The Chilliwack Chiefs were a very tough and rugged team in the early 1990s. Most of it came from having farm boys from Alberta on the squad. St. Paul, a town two hours northeast of Edmonton, was a pipeline of talented players for the Chiefs. The likes of Harvey Smyl, Dan Mahe, Jeff Yopyk, and Chris Leroux all came to the Fraser Valley from St. Paul.
However, one of the most prolific players from the town of 6,000 is Corey deMoissac. I caught up with deMoissac, who’s nickname with the Chiefs was “Bear”, to discuss his time in Chilliwack and what he has been up to after finishing playing.
Eric Clarke: You played with the Fort Saskatchewan Traders in the Alberta Junior Hockey League in 1993-94. How did you find out you were traded to the Chiefs during that 1994 offseason?
Corey deMoissac: I actually got a ride to Red Deer with a trucker hauling grain (because my) dad was busy on the farm. After about 3-4 weeks of camp, my dad showed up and said, “You’re off to Chilliwack.”
EC: Did you feel right at home when you arrived in Chilliwack?
CD: Well, there were a few guys I knew really well. Jeff Trembecky, I played with at Fort Saskatchewan. Chris Leroux, I grew up within St. Paul and played a bit in Williams Lake with.
Aaron Boucher was my age and we played all minor hockey together. Curtis Saylor was a Two Hills boy I played with and knew. Plus I had played a year and a half against Chad Nelson in Olds. Harvey (Smyl) traded for him the same fall (in 1994). So I felt right at home with the team and for the city itself, it was very welcoming.
EC: How was your transition from the AJHL to the BCHL?
CD: (The) transition was different. We had played Olds in the finals year before and the AJ was far more defensive. Maybe it felt that way cause we were very offensive in Chilliwack. We had quite a few players that first year (1994-95) who were extremely skilled.
EC: You were part of the 1995 championship team. What was that like?
CD: I could write a book about that team. That team was built on so many different characters, all with the same goal. Being a 17-year-old kid, you were scared. You never wanted to let any of those guys down. Everyone was held accountable by our older leaders and the atmosphere. I could go on forever about that year.
EC: Tell me about the Doyle Cup that year against that powerhouse Calgary Canucks team.
CD: (I’m) not sure they were a powerhouse. That loss still hurts.
EC: Tell me about the loss. What happened to shift the momentum?
CD: (We were) up 3-1 and I believe we lost the next three in OT? Possibly double OT. I think special teams maybe came into play in the latter part of that series.
EC: If the series had started on the road for the Chiefs, do you think it would have been a different outcome?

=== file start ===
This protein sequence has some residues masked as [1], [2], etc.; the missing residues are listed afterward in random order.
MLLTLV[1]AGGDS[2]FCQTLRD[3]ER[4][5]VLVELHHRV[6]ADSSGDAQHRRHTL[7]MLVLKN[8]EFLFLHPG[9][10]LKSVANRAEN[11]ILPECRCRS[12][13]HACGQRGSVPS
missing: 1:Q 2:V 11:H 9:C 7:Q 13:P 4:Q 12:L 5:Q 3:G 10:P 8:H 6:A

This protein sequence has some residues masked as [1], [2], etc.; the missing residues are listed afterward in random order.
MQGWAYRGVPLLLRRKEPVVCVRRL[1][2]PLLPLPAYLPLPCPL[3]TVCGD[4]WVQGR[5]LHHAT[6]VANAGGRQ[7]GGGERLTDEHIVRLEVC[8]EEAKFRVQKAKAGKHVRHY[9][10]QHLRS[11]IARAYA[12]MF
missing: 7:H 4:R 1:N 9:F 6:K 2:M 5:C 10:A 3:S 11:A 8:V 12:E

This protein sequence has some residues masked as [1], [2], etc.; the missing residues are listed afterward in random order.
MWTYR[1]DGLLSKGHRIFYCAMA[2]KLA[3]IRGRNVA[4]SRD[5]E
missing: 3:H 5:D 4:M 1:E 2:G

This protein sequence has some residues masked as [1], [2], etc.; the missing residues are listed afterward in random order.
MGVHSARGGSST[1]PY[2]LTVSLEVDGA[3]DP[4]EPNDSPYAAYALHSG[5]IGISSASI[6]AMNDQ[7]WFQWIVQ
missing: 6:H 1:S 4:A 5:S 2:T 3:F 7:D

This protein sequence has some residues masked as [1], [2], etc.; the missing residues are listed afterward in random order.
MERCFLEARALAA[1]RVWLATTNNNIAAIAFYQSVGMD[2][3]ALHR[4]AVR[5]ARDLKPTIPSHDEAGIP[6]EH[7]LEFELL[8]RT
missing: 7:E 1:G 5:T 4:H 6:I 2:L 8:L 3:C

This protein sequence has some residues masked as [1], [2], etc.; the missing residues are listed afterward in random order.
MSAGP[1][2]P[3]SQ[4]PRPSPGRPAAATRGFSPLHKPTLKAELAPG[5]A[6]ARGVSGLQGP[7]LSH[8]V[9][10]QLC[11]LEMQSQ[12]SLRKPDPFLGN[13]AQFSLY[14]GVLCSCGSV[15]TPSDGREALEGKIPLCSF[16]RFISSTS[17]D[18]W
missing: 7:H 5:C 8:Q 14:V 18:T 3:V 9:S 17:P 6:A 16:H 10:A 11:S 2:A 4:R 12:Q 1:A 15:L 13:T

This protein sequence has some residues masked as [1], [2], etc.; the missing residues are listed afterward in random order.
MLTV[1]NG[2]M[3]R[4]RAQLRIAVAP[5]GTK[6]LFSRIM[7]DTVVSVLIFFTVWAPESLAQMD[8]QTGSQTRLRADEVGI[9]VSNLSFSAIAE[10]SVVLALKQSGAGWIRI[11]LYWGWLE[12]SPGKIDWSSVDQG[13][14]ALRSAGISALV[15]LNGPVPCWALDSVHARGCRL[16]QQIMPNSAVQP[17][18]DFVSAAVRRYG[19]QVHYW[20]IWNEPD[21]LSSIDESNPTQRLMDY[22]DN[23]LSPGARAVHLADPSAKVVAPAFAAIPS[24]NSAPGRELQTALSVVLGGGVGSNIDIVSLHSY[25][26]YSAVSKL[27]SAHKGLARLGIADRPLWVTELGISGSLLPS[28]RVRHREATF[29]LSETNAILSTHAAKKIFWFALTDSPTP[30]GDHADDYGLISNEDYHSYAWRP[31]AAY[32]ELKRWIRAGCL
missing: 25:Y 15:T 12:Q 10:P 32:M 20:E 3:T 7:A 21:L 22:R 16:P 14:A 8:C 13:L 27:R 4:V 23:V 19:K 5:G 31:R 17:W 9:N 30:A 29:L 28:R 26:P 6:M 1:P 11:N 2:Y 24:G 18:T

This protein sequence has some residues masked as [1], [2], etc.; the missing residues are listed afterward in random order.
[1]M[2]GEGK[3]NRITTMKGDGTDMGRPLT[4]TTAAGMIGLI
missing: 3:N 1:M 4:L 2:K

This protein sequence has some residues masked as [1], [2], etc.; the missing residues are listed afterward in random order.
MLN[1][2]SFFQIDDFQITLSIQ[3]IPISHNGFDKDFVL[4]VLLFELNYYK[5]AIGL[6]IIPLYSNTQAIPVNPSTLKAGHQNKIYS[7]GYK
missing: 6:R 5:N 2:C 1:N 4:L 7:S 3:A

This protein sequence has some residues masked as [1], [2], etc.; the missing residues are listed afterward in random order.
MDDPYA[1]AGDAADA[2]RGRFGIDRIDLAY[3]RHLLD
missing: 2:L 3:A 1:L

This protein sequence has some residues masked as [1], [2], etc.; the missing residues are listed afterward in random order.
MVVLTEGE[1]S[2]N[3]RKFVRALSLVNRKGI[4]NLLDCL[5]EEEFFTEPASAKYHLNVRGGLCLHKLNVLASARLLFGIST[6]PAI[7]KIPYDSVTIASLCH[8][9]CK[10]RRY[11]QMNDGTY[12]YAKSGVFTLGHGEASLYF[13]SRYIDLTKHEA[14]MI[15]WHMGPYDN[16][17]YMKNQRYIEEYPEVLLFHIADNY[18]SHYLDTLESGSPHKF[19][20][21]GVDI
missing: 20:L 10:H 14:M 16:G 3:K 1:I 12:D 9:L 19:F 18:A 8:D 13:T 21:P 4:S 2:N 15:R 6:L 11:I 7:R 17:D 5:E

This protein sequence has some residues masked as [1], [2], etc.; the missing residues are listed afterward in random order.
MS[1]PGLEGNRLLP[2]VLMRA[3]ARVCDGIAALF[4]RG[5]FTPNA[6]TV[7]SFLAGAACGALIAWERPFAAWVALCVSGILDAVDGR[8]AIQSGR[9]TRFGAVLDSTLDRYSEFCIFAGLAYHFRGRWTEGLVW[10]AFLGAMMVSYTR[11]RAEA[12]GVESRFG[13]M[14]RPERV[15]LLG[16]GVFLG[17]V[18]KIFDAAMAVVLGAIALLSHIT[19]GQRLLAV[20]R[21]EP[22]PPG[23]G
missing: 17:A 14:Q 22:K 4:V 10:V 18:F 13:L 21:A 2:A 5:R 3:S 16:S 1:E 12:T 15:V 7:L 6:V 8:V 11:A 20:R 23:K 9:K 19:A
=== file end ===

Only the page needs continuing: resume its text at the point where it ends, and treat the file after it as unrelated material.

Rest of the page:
CD: Let’s see… the series I guess could have been different if it started in Alberta. Chilliwack Coliseum was an incredibly tough place to play for opponents. The atmosphere in the barn was electric. The fans were by far the best in the league and the rink itself was small and intimidating.
EC: Was there a little Alberta bias maybe? I’ve heard stories of Calgary fans not exactly being very pleasant during that series.
CD: Not sure the Max Bell (Centre) has seen so many people. The series itself was crazy. Maybe because of our reputation.
Funny story, I believe it was game six. We were going down to the lobby and got into the elevator with Felix Potvin and another (Toronto Maple) Leafs player. They were playing the Flames that night. All of us were in suits. Felix says, “You guys must be in quite a series.” We laughed and asked what he meant.
His response? He pulled out the Calgary sports section where we were the front two pages and the Leafs were third or fourth. He said Leafs are never on the back page when they travel west. We all laughed and he wished us good luck.
EC: In 1995-96, the Chiefs had another dominant year. Talk about that season and what happened against Langley in the semifinals
CD: Yeah, we had a different makeup that year… very skilled. The likes of Shawn Horcoff, Tyler Quiring, Diano Zol, Jeremy Lapeyre, Bryan Yackel, Brad Hodgins, Dion Hagen, just to name a few. I think we lost maybe seven or eight games that year? (Editor’s note: It was 12)
And then we get upset in game seven. We were really banged up and missing a few of those guys in that series. It’s no excuse, but we really missed a few of those guys.
EC: In the 1997 playoffs against Surrey, talk about the lead up to your head butt on Eagles star Scott Gomez.
CD: (laughs) You remember that? Surrey was very good that year. We played them a lot back then. Shane Kuss, Gomez, and Rodney Bowers was easily the best line I played against. Not sure Olympic ice at the South Surrey Arena helped us that year, we were big and nasty. I think we broke records as a team for PIMs that year.